“Godwin’s Law” is an old adage that the longer an Internet discussion goes on, the probability of Hitler or Nazi Germany being referenced approaches 100%.
Case in point: Hysterical animal activists.
Dee Santucci is an animal rights activist based in Illinois, and currently the co-chair of the Puppy Mill Project’s education committee.
Santucci has spent years working to outlaw pet stores in Illinois. Despite continuous oversight of the commercial dog breeding industry by the U.S. Department of Agriculture and states, and research showing that abolishing the industry “without identifying an ethically preferable alternative” would be worse for dogs, Santucci remains opposed to the industry’s existence altogether, and argues “USDA licensed breeders are puppy mills.” Santucci even doubted there exists a single commercial breeder in the entire United States that meets “the basic needs of” the pets it breeds.
Keep in mind that along with USDA regulations almost every state has additional requirements for dog welfare. (Sadly, facts don’t matter to many.)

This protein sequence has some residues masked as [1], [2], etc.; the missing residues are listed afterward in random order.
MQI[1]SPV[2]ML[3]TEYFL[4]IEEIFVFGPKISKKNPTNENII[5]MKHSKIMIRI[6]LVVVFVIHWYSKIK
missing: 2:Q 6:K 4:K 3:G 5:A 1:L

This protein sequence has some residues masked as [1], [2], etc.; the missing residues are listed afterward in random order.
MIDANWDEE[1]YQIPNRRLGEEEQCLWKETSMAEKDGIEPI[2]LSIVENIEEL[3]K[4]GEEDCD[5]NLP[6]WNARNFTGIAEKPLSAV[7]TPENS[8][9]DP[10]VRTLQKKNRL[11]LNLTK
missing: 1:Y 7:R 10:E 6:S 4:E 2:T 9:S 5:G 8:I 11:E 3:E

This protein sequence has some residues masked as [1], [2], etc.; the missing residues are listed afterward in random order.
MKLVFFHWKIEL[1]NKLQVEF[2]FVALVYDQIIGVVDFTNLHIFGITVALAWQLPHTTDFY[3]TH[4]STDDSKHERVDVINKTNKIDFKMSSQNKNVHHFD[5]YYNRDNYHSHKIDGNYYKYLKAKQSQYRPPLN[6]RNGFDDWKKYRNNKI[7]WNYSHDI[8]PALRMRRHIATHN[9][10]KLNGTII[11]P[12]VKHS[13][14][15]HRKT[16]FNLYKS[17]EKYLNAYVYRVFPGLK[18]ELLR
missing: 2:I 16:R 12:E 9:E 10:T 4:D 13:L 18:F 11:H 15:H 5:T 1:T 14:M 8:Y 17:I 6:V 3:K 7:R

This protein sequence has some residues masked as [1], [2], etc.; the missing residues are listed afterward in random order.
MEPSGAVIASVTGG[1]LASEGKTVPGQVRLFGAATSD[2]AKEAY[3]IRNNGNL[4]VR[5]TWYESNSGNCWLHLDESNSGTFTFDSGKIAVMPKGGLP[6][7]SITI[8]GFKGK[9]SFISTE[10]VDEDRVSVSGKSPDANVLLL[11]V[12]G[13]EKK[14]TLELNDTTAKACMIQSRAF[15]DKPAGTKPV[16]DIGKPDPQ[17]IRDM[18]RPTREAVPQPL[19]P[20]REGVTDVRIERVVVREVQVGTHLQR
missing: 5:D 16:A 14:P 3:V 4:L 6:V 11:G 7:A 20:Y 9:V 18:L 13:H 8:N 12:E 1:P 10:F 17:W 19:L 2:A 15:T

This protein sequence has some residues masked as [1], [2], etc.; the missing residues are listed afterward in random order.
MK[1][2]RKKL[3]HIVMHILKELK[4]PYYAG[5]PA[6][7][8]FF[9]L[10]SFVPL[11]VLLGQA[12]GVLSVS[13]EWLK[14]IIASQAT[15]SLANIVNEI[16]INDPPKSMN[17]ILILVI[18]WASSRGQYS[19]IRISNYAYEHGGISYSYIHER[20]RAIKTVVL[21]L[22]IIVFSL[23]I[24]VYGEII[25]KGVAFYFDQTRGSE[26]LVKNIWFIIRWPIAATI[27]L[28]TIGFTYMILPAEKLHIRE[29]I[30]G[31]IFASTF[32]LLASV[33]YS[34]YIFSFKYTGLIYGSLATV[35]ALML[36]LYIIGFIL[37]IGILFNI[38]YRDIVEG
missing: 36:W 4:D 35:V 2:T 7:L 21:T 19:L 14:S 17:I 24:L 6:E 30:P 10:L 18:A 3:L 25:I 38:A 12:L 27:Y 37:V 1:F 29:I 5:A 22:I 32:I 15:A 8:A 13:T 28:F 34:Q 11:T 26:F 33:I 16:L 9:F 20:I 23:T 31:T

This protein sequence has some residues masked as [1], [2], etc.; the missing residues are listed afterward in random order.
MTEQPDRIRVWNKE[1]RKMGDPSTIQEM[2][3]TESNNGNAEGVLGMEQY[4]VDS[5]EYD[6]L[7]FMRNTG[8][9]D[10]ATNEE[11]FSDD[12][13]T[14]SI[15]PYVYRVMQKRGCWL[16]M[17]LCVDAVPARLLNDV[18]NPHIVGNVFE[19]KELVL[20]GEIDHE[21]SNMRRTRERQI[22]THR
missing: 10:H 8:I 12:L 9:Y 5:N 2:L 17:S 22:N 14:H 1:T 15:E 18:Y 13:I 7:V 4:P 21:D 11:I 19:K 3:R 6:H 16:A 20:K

As part of her crusade against breeders, Santucci has relied on language trivializing the Holocaust and other tragedies. Santucci repeatedly compared pet breeders to the Nazis, arguing “the best puppy mill is a concentration camp.”
In August 2016, Santucci leapt to the defense of an outrageous WordPress article titled “If You Oppress Animals, Why Should Anyone Care if Someone is Oppressing You?” The extremist article stated “Jews, blacks, women, disabled, LGBTS, etc, have nothing on the oppression that animals endure,” and claimed those groups should first become vegan before “wishing to bitch about their own plight.” Not content to end there, the article proclaimed “the Animal Holocaust takes as many lives as did Hitler EVERY HOUR OF EVERY DAY.”
This is not the first time extremist animal rights activists have leaned on the Holocaust as rhetoric for their agenda. The Humane Society of the U.S.’ food policy director, Matt Prescott, previously helped mastermind a widely condemned campaign called “Holocaust On Your Plate.” As the campaign’s title helpfully laid out, it drew a direct line from the Holocaust and the death of millions of innocent civilians, to… having animals on farms.
As for Santucci, her extremism unsurprisingly extends to politics-writ large as well. On her Twitter account, she called on Canada “to gut” the protesters involved in the trucker convoy.
Too often, policy debates are driven by extremists. Instead, these poisonous ideas should be driven out. Here’s a simple rule: If someone makes a frivolous Nazi comparison, that should be the end of listening to them.